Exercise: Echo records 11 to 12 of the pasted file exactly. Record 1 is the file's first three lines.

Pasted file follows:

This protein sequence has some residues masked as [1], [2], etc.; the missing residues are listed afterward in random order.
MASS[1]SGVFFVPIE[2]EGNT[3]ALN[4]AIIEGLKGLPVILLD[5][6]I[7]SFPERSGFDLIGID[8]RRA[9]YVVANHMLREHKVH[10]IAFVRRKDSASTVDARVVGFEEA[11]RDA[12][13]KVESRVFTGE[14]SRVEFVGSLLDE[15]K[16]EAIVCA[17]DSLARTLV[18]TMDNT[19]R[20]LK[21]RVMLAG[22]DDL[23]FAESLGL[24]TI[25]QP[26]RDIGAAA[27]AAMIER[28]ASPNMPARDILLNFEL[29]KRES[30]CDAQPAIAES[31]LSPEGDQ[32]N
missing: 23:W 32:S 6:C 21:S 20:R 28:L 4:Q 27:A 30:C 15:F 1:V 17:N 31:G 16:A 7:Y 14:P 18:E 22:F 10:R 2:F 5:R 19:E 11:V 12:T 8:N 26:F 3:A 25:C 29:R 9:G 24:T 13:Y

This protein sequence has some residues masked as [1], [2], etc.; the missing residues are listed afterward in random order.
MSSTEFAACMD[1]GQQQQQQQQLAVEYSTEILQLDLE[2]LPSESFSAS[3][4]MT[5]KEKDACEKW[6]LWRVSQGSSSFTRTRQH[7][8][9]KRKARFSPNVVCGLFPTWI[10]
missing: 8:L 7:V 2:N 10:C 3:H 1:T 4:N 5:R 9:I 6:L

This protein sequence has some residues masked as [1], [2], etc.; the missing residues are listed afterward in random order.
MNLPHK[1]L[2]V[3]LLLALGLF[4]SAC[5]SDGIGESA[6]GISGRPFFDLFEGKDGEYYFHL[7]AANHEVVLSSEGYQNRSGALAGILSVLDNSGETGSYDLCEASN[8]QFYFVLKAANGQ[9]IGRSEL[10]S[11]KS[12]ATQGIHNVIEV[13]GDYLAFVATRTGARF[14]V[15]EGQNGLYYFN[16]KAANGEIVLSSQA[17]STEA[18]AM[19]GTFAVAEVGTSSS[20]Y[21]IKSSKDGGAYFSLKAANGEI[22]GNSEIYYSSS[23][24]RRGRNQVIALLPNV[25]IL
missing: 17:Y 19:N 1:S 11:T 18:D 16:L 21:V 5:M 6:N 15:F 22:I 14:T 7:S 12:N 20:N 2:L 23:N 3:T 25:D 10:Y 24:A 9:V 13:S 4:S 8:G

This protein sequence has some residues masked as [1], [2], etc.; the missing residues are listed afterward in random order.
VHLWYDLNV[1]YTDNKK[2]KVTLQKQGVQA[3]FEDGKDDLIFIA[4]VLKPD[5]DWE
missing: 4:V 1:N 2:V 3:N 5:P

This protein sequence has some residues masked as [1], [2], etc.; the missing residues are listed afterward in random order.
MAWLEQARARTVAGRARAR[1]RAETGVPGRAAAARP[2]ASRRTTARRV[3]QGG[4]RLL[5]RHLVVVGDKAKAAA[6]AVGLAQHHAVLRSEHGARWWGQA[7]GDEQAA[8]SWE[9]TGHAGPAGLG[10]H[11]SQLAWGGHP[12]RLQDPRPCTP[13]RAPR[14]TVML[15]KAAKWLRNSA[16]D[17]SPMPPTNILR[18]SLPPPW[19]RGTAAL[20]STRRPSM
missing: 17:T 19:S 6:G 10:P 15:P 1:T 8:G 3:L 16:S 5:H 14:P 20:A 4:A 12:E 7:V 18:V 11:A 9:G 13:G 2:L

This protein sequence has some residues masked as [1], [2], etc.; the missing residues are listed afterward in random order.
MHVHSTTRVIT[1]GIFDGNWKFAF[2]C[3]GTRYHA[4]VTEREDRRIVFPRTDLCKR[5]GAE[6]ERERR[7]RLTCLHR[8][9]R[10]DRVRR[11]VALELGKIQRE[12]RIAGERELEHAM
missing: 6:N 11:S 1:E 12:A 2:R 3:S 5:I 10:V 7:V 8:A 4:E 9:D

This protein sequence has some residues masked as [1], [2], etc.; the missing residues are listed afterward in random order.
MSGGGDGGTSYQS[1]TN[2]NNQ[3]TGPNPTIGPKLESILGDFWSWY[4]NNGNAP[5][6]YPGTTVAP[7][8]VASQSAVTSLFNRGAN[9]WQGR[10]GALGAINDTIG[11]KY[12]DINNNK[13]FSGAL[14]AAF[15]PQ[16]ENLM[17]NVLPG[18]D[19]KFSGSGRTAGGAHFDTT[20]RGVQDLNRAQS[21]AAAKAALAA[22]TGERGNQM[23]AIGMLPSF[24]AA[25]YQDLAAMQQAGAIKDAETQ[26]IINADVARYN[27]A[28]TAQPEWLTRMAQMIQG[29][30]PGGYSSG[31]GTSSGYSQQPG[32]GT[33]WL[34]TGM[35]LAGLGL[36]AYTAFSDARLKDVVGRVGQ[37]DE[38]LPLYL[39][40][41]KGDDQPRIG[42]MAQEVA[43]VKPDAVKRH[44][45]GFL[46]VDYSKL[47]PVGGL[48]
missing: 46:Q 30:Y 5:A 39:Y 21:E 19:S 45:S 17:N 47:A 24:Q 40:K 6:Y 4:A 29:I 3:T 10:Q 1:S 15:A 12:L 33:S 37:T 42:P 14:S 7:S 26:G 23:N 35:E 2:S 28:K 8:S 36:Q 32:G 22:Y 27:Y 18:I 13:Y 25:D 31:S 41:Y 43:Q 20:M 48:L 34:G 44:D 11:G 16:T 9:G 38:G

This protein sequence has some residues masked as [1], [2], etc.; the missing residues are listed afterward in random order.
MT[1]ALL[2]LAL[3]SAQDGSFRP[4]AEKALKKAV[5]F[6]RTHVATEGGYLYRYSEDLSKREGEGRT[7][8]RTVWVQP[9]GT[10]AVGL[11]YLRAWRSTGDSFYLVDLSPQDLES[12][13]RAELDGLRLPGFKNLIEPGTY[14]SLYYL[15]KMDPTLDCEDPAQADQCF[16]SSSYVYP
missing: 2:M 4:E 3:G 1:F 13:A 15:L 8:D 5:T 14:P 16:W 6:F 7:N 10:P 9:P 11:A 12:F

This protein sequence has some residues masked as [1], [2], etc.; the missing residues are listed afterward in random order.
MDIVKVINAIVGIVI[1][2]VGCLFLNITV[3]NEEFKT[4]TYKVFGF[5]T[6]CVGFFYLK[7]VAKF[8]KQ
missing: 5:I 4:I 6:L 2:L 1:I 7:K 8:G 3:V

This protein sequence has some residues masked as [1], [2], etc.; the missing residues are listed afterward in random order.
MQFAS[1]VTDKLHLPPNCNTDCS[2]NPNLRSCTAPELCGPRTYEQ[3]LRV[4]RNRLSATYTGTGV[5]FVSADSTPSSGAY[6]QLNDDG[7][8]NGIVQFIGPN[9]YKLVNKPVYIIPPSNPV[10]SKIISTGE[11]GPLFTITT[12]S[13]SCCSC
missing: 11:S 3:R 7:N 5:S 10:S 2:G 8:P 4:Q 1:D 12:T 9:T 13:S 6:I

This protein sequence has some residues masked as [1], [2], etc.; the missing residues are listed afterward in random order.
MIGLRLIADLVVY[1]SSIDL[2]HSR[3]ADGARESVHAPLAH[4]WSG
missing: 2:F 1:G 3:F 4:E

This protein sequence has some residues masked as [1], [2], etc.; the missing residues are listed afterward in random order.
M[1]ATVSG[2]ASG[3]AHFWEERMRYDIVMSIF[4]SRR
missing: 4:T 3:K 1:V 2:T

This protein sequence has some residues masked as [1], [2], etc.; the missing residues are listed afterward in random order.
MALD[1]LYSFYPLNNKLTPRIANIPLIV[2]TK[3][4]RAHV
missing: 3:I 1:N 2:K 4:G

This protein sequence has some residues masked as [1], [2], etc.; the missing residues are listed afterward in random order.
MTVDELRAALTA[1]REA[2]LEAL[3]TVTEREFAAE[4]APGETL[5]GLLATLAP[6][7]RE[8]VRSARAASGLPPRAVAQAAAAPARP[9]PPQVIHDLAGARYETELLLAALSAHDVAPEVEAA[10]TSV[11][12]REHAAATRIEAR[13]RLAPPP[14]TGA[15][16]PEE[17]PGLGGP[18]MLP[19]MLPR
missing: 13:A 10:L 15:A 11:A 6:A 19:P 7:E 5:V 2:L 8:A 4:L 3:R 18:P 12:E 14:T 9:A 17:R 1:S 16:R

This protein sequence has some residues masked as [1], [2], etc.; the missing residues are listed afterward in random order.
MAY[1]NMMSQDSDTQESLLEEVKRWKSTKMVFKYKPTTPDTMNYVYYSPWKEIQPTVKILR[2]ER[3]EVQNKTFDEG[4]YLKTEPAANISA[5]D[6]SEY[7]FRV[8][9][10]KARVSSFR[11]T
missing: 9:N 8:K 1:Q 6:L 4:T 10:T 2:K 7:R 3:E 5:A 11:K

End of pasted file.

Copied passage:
This protein sequence has some residues masked as [1], [2], etc.; the missing residues are listed afterward in random order.
MIGLRLIADLVVY[1]SSIDL[2]HSR[3]ADGARESVHAPLAH[4]WSG
missing: 2:F 1:G 3:F 4:E

This protein sequence has some residues masked as [1], [2], etc.; the missing residues are listed afterward in random order.
M[1]ATVSG[2]ASG[3]AHFWEERMRYDIVMSIF[4]SRR
missing: 4:T 3:K 1:V 2:T